A shaped funnel used for the collection of roof water and placed between gutter and down-pipe.
The inclined portion or slope of a cornice or roof.
RAKE OR RAKING BOND
The courses of brick laid in an angular or diagonal fashion.
See JOINT, Raked
To compact or consolidate, e.g. the consolidation of earth around fence posts, footings. (See also 'PUDDLEl
See PISÉ CONSTRUCTION
An inclined passage or pathway. See also 'PREFERRED angle
Masonry in which the stones are laid in a hit and miss bond. See also 'WALL, Rubble
See RUBBLE MASONRY
RATWALL Rat Baffle wall)
Required under the Health Regulations in Queensland: a perimeter wall around all concrete slabs poured on the ground and extending some distance under the ground to prevent nesting of rats under the concrete slab.
A step-shaped reduction cut along an edge or face or projecting angle of wood.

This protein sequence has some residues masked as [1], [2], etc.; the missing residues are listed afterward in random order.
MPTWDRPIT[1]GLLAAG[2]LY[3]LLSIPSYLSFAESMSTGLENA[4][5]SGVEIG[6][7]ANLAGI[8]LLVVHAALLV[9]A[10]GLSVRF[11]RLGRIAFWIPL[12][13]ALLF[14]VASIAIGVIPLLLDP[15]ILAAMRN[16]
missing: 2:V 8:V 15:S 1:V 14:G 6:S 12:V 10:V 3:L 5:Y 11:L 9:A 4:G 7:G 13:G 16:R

A material moulded to provide a recess on both sides of the same face, as for the fitting of doors or windows. See also 'REBATE)
General term applied to various kinds of ornamental moulding (e.g. a small convex of semi cylindrical moulding resembling a reed).
See GRID, Reference
See PLANE, Reference
See SYSTEM, Reference
Valve to prevent backwardflow.
To strengthen by th addition of new or extra material e.g reinforced concrete, steel rods are embedded to give additional strength.
REINFORCED CONCRETE CONSTRUCTION
Building construction in which the principal structural members are made of concrete which is poured around isolated steel bars, or steel meshwork, in such a way that the two materials act together.
Prefabricated steel reinforcement for concrete,consisting of an oblong of square mesh of parallel steel wires welded at points of contact and manufactured in fiat sheets or rolls.
Steel bars of various sizes and shapes used in concrete construction for giving added strength.
The covering of a wall surface with one or more coats of cement mortar.
RESIN (Gum arabic)
Gummy substance obtained from the secretions of certain trees and plants and used extensively in the manufacture of plastic materials.
Any wall subjected to lateral pressure other than wind pressure and built to retain material.